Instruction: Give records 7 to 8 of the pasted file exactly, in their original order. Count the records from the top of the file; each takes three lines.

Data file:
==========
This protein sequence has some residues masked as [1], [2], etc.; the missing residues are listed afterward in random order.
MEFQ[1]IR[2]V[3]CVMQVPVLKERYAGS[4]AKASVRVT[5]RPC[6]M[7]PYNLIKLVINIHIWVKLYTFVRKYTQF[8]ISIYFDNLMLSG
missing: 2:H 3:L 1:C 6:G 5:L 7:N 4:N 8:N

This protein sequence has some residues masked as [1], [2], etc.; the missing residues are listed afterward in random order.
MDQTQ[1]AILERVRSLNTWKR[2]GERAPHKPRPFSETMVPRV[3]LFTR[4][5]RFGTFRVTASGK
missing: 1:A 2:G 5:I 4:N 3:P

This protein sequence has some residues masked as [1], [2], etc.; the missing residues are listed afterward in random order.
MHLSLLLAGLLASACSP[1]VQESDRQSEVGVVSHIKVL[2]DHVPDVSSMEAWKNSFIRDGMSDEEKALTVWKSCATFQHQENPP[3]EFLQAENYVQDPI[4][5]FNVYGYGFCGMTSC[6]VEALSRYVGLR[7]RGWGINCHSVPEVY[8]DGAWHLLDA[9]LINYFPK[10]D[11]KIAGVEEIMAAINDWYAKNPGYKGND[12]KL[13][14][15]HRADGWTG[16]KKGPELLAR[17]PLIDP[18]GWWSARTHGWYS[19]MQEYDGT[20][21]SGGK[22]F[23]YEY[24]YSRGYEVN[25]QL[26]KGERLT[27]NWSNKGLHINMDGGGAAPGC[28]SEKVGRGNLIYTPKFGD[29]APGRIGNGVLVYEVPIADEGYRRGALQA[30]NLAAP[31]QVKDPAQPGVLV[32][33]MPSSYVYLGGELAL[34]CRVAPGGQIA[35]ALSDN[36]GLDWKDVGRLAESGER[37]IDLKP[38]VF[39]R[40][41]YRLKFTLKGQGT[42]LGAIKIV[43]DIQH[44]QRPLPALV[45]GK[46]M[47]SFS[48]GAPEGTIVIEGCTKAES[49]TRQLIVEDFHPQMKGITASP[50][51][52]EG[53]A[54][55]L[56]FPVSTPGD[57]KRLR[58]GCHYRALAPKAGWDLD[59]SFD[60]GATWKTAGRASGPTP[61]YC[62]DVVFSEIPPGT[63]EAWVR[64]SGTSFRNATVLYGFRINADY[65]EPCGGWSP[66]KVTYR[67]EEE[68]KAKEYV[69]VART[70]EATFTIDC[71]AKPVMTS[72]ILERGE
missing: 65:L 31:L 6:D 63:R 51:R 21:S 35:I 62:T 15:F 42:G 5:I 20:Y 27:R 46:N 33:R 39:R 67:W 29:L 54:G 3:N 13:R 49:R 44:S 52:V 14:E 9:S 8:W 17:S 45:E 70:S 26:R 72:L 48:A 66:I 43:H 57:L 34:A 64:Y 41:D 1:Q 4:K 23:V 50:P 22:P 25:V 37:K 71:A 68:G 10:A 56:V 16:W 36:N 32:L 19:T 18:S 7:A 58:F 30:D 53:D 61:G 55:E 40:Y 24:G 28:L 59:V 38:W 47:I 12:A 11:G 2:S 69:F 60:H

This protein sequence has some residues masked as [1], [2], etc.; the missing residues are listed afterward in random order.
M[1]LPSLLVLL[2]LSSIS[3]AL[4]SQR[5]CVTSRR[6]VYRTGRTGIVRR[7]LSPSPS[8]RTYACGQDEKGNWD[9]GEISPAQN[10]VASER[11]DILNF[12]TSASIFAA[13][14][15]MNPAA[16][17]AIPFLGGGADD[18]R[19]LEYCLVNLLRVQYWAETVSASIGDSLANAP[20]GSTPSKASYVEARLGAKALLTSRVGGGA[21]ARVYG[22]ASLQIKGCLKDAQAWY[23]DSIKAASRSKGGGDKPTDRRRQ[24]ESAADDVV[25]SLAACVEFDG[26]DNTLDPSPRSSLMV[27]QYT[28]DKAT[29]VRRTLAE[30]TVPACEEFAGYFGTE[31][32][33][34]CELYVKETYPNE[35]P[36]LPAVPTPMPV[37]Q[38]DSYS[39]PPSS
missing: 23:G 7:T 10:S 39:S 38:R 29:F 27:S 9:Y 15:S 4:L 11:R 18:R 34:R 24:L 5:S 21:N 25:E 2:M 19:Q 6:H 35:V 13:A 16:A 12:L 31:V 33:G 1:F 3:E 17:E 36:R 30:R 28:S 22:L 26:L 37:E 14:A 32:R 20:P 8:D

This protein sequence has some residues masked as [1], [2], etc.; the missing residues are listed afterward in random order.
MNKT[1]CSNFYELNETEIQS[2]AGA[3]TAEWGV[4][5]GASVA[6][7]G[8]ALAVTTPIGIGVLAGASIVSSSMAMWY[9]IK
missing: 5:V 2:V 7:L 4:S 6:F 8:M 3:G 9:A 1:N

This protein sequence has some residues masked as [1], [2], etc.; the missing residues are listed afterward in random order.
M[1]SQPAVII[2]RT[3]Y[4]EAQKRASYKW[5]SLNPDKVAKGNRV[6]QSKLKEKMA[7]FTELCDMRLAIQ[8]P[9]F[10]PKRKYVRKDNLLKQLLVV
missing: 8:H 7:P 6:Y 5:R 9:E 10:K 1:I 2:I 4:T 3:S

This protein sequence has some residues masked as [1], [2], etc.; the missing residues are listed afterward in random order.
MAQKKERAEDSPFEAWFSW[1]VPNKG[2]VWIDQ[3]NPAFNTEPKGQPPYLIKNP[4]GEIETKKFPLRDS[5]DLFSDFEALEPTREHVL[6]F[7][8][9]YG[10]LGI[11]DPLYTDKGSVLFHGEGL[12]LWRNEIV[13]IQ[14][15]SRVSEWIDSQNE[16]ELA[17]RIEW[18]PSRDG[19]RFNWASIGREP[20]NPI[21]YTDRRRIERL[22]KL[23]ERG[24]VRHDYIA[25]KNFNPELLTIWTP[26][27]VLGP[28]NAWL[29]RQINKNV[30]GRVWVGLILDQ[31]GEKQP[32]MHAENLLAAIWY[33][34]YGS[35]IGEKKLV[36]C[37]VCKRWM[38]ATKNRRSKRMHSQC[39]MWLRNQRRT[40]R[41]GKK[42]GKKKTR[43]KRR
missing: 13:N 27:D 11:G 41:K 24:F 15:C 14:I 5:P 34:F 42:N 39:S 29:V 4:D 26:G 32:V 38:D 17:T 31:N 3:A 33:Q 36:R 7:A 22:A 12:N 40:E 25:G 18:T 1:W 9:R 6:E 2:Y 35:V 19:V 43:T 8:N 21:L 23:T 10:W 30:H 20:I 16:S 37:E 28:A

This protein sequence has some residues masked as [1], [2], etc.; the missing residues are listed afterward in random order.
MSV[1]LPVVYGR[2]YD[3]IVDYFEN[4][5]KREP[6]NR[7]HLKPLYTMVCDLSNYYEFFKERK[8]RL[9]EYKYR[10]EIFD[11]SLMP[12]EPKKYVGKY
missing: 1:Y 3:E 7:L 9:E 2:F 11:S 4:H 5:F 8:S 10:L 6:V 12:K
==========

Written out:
This protein sequence has some residues masked as [1], [2], etc.; the missing residues are listed afterward in random order.
MAQKKERAEDSPFEAWFSW[1]VPNKG[2]VWIDQ[3]NPAFNTEPKGQPPYLIKNP[4]GEIETKKFPLRDS[5]DLFSDFEALEPTREHVL[6]F[7][8][9]YG[10]LGI[11]DPLYTDKGSVLFHGEGL[12]LWRNEIV[13]IQ[14][15]SRVSEWIDSQNE[16]ELA[17]RIEW[18]PSRDG[19]RFNWASIGREP[20]NPI[21]YTDRRRIERL[22]KL[23]ERG[24]VRHDYIA[25]KNFNPELLTIWTP[26][27]VLGP[28]NAWL[29]RQINKNV[30]GRVWVGLILDQ[31]GEKQP[32]MHAENLLAAIWY[33][34]YGS[35]IGEKKLV[36]C[37]VCKRWM[38]ATKNRRSKRMHSQC[39]MWLRNQRRT[40]R[41]GKK[42]GKKKTR[43]KRR
missing: 13:N 27:D 11:G 41:K 24:F 15:C 14:I 5:P 34:F 42:N 39:S 29:V 4:D 26:G 32:V 38:D 17:T 31:N 3:A 33:Q 36:R 7:A 22:A 12:N 40:E 25:G 18:T 1:W 9:R 6:E 2:Y 35:V 19:V 43:T 8:N 21:L 23:T 10:W 30:H 20:I 16:S 37:E 28:A

This protein sequence has some residues masked as [1], [2], etc.; the missing residues are listed afterward in random order.
MSV[1]LPVVYGR[2]YD[3]IVDYFEN[4][5]KREP[6]NR[7]HLKPLYTMVCDLSNYYEFFKERK[8]RL[9]EYKYR[10]EIFD[11]SLMP[12]EPKKYVGKY
missing: 1:Y 3:E 7:L 9:E 2:F 11:S 4:H 5:F 8:S 10:L 6:V 12:K